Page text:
``At least one American will be going into the final,'' Williams said after beating Anastasia Myskina 6-2, 6-4 in her quarterfinal match.

The fourth-seeded Williams was both more consistent and more powerful than the 30th-ranked Myskina.

``I haven't really had a chance to think about it. So I will just have to talk about it with my mom,'' said Williams, when asked what her approach against Capriati would be.

The younger Williams and Capriati have played each other eight times before -- each beating the other four times.

But the last three victories -- including two this year in Scottsdale and in Miami -- have been Williams', albeit on hard court surfaces.

Earlier Friday, Kim Clijsters and Justine Henin set up an all-Belgian clash for the other semifinal.

Clijsters defeated France's Sandrine Testud 6-1, 6-3 and Henin beat Spain's Virginia Ruano Pascual 6-3, 6-4.

On Saturday, the two teen-agers will meet for the third time this year. Clijsters won both previous meetings, including a quarterfinal match in the Australian Open.

``I haven't played her in a while,'' said Clijsters, the 18-year-old third seed. ``She's obviously playing well. I'm proud to be in the semifinals playing against her.''

The 19-year-old Henin, who is seeded No. 5 in Rome, last week won the German Open, beating Capriati in the semifinals and Williams in the finals.

V.S.
May 20th, 2002, 12:30 PM
Serena sees off Capriati to face Henin
May 18, 2002

Serena Williams edged fellow American Jennifer Capriati 6-2, 3-6, 7-5 in the semi-final of the Tennis Masters Series tournament in Rome on Saturday, booking a meeting in Sunday's final with Belgium's Justine Henin.

Serena thus gets an early chance of revenge against Henin who defeated her in a third-set tie-break in the final of last week's Berlin Open.

In an absorbing contest, fourth-seed Williams raced to the first set only for second-ranked Capriati to hit back to take the second.

The New Yorker, who will return to the world number one spot at the expense of Serena's sister Venus when the new WTA rankings are unveiled Monday, took what looked to be a decisive 3-0 lead in the decider.

But Williams saved three break points to prevent Capriati moving 4-0 up and then won the next four games to lead 4-3.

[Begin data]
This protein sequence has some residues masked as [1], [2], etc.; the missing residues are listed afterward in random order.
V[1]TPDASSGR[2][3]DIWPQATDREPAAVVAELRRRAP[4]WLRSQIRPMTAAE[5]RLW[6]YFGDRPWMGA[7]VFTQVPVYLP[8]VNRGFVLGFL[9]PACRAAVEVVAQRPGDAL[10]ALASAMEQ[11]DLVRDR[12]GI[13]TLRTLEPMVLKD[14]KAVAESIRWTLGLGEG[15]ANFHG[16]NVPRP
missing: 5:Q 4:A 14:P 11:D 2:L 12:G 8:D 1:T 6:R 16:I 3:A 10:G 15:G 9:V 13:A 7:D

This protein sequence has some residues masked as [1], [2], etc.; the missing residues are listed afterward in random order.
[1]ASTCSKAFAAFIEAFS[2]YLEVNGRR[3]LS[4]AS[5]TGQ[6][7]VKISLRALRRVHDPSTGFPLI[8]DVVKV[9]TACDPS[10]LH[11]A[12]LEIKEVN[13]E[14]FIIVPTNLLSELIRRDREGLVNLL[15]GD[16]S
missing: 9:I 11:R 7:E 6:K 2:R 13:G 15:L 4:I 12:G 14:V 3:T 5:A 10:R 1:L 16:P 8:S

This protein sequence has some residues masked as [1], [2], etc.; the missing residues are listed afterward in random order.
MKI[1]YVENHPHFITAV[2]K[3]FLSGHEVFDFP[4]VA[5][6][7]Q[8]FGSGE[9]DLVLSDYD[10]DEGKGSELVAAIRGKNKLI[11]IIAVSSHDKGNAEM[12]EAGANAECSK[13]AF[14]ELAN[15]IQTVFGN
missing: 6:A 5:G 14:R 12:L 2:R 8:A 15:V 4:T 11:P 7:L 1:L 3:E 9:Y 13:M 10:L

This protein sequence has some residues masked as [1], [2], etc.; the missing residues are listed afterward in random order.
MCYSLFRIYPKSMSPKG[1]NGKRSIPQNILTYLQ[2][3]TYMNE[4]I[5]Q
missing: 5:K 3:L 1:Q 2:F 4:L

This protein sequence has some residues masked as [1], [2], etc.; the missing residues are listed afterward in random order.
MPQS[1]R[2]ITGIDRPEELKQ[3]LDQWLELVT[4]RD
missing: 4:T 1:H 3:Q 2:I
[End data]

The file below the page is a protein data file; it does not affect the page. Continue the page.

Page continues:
Capriati, the reigning French and Australian Open champion, broke back and held her own serve to lead 5-4 only for Serena to square it up again.

But 26-year-old Capriati then lost her serve again on a double fault and Serena served out to clinch a hard-won victory on the red clay at the Foro Italico.

Both Henin and Williams carry injuries into Sunday's matches with both finishing their matches with heavily-strapped right thighs.

Henin had earlier produced a compelling performance against her childhood friend and fellow Belgian Kim Clijsters, winning 7-5, 6-2.

Both players showed frailty on their own service in the first set with four consecutive breaks at one point.

But Henin, who had struggled to cope with Clijsters' power game in the opening stages, gradually began to find her range and at 6-5 took the first set, converting the second of two set points when third seed Clijsters, who later complained of shoulder pains, netted with an unforced error.

The first set had lasted exactly an hour and fifth seed Henin, who has struggled with a leg injury for most of the week, had five minutes of physiotherapy before the start of the second.

Henin said the injury should be OK for Sunday's final, saying: 'It was on the serve I could feel it.'

The early stages of the second set were also evenly poised but 19-year-old Henin broke through in game five against her 18-year-old compatriot and repeated the feat in the seventh game to serve for the match at 5-2.

Henin clinched victory on her second match point as Clijsters hit her shot long to set up Henin's second consecutive final appearance.

V.S.
May 20th, 2002, 12:31 PM
Henin, Serena to square off in Rome final
May 18, 2002

ROME -- Serena Williams spoiled Jennifer Capriati's return to the No. 1 ranking in the world Saturday, winning 6-2, 3-6, 7-5 to reach the final of the Italian Open.